Each year Thinking Digital Conference acts as an oasis of insight and inspiration. The venue, Sage in Gateshead, was just as innovative and stimulating as the speakers. We heard from 15 incredible visionaries, each with a different career path and story to share.

Once again, Herb Kim and the Thinking Digital team curated a thought-provoking and exciting line up. We were honoured to have won an online competition for a ticket bursary, as part of their Digital Future Leaders programme. Thanks to the team for selecting us to attend!

Here’s our highlights from the line up…

Max Amordeluso – Amazon Alexa

“Tech is magic”, Max Amordeluso opened the conference with this statement and it was clear throughout his energetic and engaging talk that this is something he truly believes. But Max was here to talk about a particular type of magic within tech, Voice User Interface (VUI). In modern day households, VUI are becoming a normality. Despite their supposed ‘sci-fi nature’, Max stresses that everything with Alexa starts with the human being. We have to initiate every interaction with the VUI, leaving us in control.

In order to make their product stand out among competitors, Amazon are studying how different generations interact with Alexa. Studies like this have led to the Amazon adopting features like ‘Kids Court’, created by Adva Levin, which transforms Alexa into a judge to mediate conflicts between children. Another notable feature is the ‘magic word’ which teaches children to say please and thank you to Alexa like they would to a human. Through their studies, Amazon have also found that the elderly are more suited to voice assistance than mobile devices because speaking comes more naturally to them.

It was clear from Max’s talk that innovation is at the heart of everything Amazon do. It will be interesting to see how much further VUI like Alexa become embedded into our daily lives.

Follow Max on twitter – @maxamorde

Sarah Wiseman – Goldsmiths, University of London

When emojis first appeared on our keyboard we were rather dubious, but it didn’t take long for us to be converted into an emoji loving nation. In 2015 the Oxford Dictionaries word of the year was ‘😂’ and in 2016 2.4 trillion emojis were used in messaging app. It’s clear that emojis are here to stay.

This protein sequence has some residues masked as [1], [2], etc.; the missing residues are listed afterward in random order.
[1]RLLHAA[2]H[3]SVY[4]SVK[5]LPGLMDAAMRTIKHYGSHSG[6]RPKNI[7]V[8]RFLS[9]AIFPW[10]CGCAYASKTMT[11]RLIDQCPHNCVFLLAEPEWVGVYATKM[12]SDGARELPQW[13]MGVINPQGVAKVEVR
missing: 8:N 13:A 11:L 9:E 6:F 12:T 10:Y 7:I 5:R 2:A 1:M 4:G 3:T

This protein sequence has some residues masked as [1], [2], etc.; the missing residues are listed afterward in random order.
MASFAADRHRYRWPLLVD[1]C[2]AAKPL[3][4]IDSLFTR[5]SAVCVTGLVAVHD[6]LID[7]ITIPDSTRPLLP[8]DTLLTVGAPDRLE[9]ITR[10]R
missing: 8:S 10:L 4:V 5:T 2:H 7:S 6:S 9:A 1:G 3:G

But from her personal use of emojis Sarah Wiseman began to question whether emojis are widely repurposed and used in a way that is not their intended use. Sarah went on to study the use of emojis and was relieved to find that she wasn’t the only person to repurpose emojis. As we never actually get to see the names that the creators give to emojis it should come as no surprise that the perception of what they mean can vary.

Within her studies Sarah found that emojis are being repurposed for all sorts of reasons. The most obvious repurpose would be to hide illicit communications between people. But that is not the most popular purpose. Sarah found that emojis are mainly being repurposed to create a connection between people. Emojis add something extra to our digital communication, as we don’t just use words in verbal communication, we use a wide range of extra visual cues, such as body language and expressions. After hearing from Sarah we will definitely be paying more attention to which we use and why!

Follow Sarah on Twitter – @oopsohno

Tatiana Simone – Tumblr

Tatiana asks; in the digital world we now inhabit, where you’re constantly flooded with notifications, how can true mindfulness be achieved? It can be especially hard for those who work in the digital field to balance their digital life with their real life. But Tatiana Simone believes that mindfulness can be achieved within the digital world.

To achieve this desired state, Tatiana emphasises that we need to change our way of thinking. Instead of having FOMO (fear of missing out), we need to start having JOMO (joy of missing out). In order to accomplish this, we need to start determining what actually matters to us within our online space to avoid missing what’s in front of us in real life. Tatiana takes an analog hour every evening to take time out from being connected. But she stresses that you can take as little or as much time as you want to achieve mindfulness.

Follow Tatiana on Twitter – @tatiana

Ben Morris – ILM Visual Effects

Ben Morris spent the last few years working in a galaxy far, far away – literally! As the Visual Effects Supervisor and Creative Lead on Star Wars Episode VII: The Last Jedi, Ben was able to show the audience how the magic of Star Wars was brought to life. Whilst the film was heavily executed using digital techniques, Ben revealed that surprisingly a lot of the film was shot in the real world. Ben stated that when it came to making the film there was a good relationship between the real and digital world.

As well as sharing set secrets, Ben shared his top tips for those wanting to break into the business;

1. Learn about film

2. Start getting into photography

3. Always think about your composition in your work

4. Never give up!

We’re huge Star Wars fans, so to be given an exclusive insight into how the film was made digitally was amazing! We were also relieved to hear that the late Carrie Fisher’s last performance was her authentic self and she was not digitally reconstructed for any of her scenes in the film.

We left #TDC18 feeling lucky to be working in such a vibrant, fast paced industry and inspired to continue to tackle the gender imbalance in the tech industry. We can’t wait to see where the next conference will take us and who we will be inspired by next year.

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